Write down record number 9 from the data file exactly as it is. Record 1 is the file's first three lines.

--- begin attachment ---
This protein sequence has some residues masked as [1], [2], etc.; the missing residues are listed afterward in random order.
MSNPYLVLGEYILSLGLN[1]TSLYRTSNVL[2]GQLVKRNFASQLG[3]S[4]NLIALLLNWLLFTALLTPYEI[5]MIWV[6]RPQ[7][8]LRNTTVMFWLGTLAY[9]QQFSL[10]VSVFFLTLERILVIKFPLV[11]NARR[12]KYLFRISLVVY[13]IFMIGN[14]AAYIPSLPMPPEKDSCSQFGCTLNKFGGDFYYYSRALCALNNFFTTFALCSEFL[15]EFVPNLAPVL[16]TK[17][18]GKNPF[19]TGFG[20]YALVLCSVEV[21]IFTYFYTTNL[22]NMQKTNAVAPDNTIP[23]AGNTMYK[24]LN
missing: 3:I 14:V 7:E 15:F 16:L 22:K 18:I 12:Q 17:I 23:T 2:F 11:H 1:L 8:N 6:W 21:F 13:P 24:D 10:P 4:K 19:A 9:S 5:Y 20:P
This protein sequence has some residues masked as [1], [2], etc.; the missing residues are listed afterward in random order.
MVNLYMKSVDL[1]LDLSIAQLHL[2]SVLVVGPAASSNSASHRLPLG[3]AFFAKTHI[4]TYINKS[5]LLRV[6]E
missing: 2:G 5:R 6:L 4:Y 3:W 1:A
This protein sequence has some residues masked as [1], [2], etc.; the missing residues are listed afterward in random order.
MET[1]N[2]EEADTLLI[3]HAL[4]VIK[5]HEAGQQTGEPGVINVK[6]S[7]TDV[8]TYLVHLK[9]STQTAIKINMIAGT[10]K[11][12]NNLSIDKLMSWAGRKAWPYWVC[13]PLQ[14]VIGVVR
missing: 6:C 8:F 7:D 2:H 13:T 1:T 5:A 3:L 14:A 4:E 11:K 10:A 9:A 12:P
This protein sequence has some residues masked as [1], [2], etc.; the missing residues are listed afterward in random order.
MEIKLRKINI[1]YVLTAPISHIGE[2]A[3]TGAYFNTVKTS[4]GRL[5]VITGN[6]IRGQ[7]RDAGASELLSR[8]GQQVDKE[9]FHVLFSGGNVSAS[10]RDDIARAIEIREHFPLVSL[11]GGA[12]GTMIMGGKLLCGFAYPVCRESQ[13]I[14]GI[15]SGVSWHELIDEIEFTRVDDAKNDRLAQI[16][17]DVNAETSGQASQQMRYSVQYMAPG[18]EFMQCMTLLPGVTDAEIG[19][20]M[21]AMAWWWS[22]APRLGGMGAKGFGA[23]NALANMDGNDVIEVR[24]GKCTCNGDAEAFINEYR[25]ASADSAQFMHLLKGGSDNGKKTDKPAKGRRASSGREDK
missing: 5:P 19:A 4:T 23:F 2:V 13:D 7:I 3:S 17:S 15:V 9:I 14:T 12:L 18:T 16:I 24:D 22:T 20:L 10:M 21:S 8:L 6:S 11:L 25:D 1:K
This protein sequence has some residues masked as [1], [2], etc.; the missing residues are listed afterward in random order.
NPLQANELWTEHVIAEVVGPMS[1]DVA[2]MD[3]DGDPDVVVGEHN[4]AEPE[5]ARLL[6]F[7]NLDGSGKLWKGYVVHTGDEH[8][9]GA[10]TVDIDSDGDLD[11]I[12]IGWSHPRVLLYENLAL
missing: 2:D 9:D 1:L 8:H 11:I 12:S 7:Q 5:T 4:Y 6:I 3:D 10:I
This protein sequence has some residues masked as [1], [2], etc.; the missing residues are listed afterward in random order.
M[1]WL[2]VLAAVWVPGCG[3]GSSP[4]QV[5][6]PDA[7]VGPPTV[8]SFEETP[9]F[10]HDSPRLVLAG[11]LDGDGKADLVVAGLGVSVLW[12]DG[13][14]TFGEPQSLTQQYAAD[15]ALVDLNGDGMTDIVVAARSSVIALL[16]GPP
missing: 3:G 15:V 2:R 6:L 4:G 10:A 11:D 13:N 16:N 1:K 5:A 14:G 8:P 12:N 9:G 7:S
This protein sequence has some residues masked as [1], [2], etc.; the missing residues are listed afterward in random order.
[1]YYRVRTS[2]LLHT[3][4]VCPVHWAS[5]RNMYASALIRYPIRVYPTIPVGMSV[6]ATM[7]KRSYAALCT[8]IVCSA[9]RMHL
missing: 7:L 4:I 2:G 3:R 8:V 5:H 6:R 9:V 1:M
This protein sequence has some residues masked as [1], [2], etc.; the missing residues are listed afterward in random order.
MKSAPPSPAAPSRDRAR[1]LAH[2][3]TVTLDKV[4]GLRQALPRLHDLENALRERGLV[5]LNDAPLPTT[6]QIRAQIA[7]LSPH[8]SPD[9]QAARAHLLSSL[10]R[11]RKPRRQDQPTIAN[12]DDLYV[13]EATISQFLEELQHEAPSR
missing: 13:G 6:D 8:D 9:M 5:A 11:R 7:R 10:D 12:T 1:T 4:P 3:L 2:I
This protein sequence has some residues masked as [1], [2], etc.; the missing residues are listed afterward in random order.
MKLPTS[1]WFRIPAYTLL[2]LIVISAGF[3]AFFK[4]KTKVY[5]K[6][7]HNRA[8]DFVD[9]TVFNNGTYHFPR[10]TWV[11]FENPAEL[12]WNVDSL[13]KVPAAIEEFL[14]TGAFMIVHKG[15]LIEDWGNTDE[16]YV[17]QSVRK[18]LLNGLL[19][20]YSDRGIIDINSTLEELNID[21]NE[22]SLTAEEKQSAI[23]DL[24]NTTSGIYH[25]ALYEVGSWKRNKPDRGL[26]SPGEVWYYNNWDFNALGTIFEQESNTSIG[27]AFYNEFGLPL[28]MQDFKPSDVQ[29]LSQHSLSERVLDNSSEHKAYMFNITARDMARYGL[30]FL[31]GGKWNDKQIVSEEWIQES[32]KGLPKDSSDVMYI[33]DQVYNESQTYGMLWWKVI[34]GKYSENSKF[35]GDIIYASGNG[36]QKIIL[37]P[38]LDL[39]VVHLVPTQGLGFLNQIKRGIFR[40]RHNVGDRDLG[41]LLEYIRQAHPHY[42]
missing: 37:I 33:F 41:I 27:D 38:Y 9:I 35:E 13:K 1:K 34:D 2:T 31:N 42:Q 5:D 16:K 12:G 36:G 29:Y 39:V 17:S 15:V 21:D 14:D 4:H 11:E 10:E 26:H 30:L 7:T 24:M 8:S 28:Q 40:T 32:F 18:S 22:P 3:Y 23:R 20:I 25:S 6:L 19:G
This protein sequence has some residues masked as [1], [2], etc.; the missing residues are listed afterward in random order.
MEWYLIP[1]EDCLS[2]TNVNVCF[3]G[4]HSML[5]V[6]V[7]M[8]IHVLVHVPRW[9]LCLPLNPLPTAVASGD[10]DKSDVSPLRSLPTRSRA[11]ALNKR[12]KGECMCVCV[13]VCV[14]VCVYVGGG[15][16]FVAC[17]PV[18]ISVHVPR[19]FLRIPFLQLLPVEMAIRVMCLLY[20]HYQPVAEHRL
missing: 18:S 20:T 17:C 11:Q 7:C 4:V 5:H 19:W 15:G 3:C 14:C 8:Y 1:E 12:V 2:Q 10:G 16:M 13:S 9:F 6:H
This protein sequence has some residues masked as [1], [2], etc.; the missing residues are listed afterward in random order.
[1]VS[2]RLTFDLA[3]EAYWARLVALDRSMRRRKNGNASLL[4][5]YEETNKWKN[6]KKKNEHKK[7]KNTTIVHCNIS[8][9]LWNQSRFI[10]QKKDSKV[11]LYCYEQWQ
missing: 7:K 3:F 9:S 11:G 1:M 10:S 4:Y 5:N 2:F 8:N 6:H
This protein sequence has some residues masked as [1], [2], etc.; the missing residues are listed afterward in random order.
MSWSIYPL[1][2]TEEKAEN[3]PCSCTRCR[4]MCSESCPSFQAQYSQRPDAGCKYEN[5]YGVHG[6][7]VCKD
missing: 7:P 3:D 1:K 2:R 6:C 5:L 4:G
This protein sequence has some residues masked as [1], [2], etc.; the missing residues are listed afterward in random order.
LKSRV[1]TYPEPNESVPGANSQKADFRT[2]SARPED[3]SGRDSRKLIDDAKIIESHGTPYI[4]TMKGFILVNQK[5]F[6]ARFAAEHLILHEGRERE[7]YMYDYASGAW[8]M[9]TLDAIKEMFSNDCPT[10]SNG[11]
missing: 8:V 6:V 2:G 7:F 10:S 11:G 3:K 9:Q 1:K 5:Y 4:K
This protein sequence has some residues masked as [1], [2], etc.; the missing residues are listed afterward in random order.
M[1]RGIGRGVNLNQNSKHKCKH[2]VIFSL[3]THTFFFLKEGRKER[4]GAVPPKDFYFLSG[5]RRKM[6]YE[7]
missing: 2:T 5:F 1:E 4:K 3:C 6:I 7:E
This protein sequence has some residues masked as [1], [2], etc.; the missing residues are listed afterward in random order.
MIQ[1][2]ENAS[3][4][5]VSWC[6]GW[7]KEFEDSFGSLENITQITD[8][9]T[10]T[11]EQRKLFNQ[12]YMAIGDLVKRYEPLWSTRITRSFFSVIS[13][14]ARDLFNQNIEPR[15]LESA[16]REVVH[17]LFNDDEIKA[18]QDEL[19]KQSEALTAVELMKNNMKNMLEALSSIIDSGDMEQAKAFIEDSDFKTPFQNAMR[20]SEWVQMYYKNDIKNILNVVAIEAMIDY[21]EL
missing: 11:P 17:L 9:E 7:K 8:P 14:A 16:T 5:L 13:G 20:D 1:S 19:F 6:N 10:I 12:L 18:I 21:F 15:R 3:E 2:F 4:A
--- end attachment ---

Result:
This protein sequence has some residues masked as [1], [2], etc.; the missing residues are listed afterward in random order.
MKLPTS[1]WFRIPAYTLL[2]LIVISAGF[3]AFFK[4]KTKVY[5]K[6][7]HNRA[8]DFVD[9]TVFNNGTYHFPR[10]TWV[11]FENPAEL[12]WNVDSL[13]KVPAAIEEFL[14]TGAFMIVHKG[15]LIEDWGNTDE[16]YV[17]QSVRK[18]LLNGLL[19][20]YSDRGIIDINSTLEELNID[21]NE[22]SLTAEEKQSAI[23]DL[24]NTTSGIYH[25]ALYEVGSWKRNKPDRGL[26]SPGEVWYYNNWDFNALGTIFEQESNTSIG[27]AFYNEFGLPL[28]MQDFKPSDVQ[29]LSQHSLSERVLDNSSEHKAYMFNITARDMARYGL[30]FL[31]GGKWNDKQIVSEEWIQES[32]KGLPKDSSDVMYI[33]DQVYNESQTYGMLWWKVI[34]GKYSENSKF[35]GDIIYASGNG[36]QKIIL[37]P[38]LDL[39]VVHLVPTQGLGFLNQIKRGIFR[40]RHNVGDRDLG[41]LLEYIRQAHPHY[42]
missing: 37:I 33:F 41:I 27:D 38:Y 9:I 35:E 13:K 1:K 34:D 2:T 31:N 42:Q 5:D 16:K 12:G 36:G 29:Y 39:V 17:S 15:V 21:D 14:D 4:H 11:E 10:E 26:H 30:L 7:T 24:M 8:S 28:Q 40:T 32:F 18:S 22:P 3:Y 23:R 20:I 25:S 6:L 19:G